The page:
"It's okay," she murmurs, stroking my hair, shushing me.

The only word I can say is her name, although I can't say it, really, just cry it, whimper it.

"It's just a dream, Dana, it's okay. You're okay."

"Don't leave."

"I won't." She presses her lips to my forehead, pulling me to her, sitting on the forest floor. And the ground settles beneath her. The whole forest quiets down now that she's here, as if she's Fauna, mother goddess of the earth, protector of women. "I'll never leave you. You need to understand that."

"Yes you will; you always do."

"Wasn't I there for you when William was born?" Her hands are spread below my shoulder blades. "Wasn't I there when he was taken from you? Didn't I help you get him back?"

Monica's breasts are full and soft against me. I push hard into her embrace. Her body is more than a distraction. I think I could forget about everything else in her arms, even the forest.

"Don't you know...?" She trails off, kisses my head again. "There's not a lot I wouldn't do for you, Dana."

One of my hands is on the nape of her neck, the other in her hair. Her skin is warm. I flick my tongue out to taste it.

"Oh!" She jerks.

I want to pierce her skin, get her blood flowing, free her, and so I lean in and bite down and feel her body spasm beneath me A low keening escapes from her lips, and it doesn't end while my mouth is on her. Then, "God, Dana. What are you doing?" She manages to wrestle herself away, stands and holds my shoulders, stooping to talk to me. "What are you dreaming? Where are you?" She peers into my eyes.

"I'm with you," I tell her. Her eyelashes are still full and black, even without mascara, but I can't see her well. It's too dark here and the forest seems menacing again. The ground shifts beneath me. "We have to leave."

"We're okay here, we're safe. You're safe here."

I shake my head, looking back at the blackness of the forest behind me and at the dim light penetrating ahead.

Monica brushes the hair away from my face. "I won't let anything happen, okay?"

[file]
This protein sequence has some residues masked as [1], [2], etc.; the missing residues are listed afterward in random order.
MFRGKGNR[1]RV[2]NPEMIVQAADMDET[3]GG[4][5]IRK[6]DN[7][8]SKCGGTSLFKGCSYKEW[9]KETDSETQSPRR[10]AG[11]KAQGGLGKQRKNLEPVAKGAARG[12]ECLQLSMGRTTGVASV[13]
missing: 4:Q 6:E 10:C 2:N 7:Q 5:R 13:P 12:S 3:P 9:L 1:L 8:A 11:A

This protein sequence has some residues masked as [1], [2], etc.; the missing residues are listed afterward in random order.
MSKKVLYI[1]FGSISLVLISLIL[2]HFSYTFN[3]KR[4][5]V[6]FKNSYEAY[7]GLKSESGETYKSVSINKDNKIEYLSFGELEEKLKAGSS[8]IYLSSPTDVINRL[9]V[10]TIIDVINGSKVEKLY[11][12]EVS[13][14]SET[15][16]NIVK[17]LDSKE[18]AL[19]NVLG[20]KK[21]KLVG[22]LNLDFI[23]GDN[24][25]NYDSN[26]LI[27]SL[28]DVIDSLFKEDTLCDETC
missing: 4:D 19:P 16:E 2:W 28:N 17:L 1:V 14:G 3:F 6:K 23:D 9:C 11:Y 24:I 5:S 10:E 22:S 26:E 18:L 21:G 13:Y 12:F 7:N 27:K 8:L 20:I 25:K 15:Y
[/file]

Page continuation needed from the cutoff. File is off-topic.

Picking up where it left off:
She smells warm and good and sweet, and she feels just the same when I reach out and stroke her breasts through her t-shirt.

She shudders at my touch. "Please." Her voice is husky. "You need to wake up."

"Why do you always think it's a dream?"

"Because.... You wouldn't be doing this."

"It's not a dream." I hook my arm around her neck and manage somehow to pull her down to me, even though I feel so weak and tired I can hardly move.

"Oh, God, Dana." Her mouth is close to my ear. "You're driving me crazy."

"I need you." My voice is just a sigh.

"Wake up. Please." She kisses my temple quickly, grips my arms tightly. "We're here, in Aural, Washington. You're in your hotel room. And I'm here with you. You're in your bed," she whispers. "There is no forest. Only us. Just me and you."

Her voice is soothing and I'm tired and I can't keep my eyes open.

"Just me and you," she repeats. "And I need to go back to bed before... before we get carried away. Because you're going to hate me tomorrow if you remember any of this." She kisses my forehead once more. "I don't want you to hate me." She lowers me to the ground and stands over me, tall and gorgeous, wearing only her t-shirt and panties. "Are you okay now?" She smoothes hair away from my face. "Is the dream over?" And she's walking away before I can answer her, even though she said she'd never leave.

The bed moves as if someone who's been lying beside me is getting up, and I think this is what awakens me. Or maybe it's the lips on my forehead or the smell of eucalyptus and honey. Monica. I listen to what could be the soft padding of her feet across the room.

When I open my eyes, she's not here, but I have the feeling she has just left. Her scent is still in the air. Why was she here? The dream. I dreamed again, yes. She held me in her arms, kissed my forehead, soothed my worries away. I hope I dreamt all of that; I hope she wasn't really here; I hope I didn't wake her up.

I bet I did, though. I bet it was just like the other night, when I was in the kitchen and she said I yelled her name. Terrific. I'm a strong woman, but Monica has no reason to believe it. She's only seen weakness.

I pull my robe on. I'm tired, but not sleepy at all. I'll just check on her, make sure she's asleep. Apologize if I woke her up. Maybe offer to make a coffee run. What time is it? Just after two. Too early to make a coffee run. I can apologize, anyway. And then dig out the book I brought and kill the rest of the night.

It's not a great book, certainly not enough to keep my mind from the nightmares and all of these sliced up women, but at least it's something to do. I could work on case notes, but I need an escape from death. So I'm thinking about the book when I walk to the adjoining doors, trying to remember where I left off. Her bed squeaks. She's probably tossing about, trying to get back to sleep after I woke her up. She's flat on her back, eyes closed, knees slightly raised, tenting the bedspread. "Monica, are you awake?" I whisper. Her mouth is open. She's probably cursing me under her breath; it certainly sounds like a swear word slipping from her lips. She's probably pissed off that she's spending her weekend here when she could be -

Oh. God.

About the time I realize what I'm seeing, Monica realizes what she's hearing - my voice - and she freezes. Oh God. Oh dear God. I've caught her masturbating.

I've never witnessed anything so sexy in my life. And how like me to crash such a delicate moment. I've embarrassed both of us just by being here, but I'm stuck now and even though my mind is willing me to back away, I'm still as a statue, three feet from her bed staring, staring.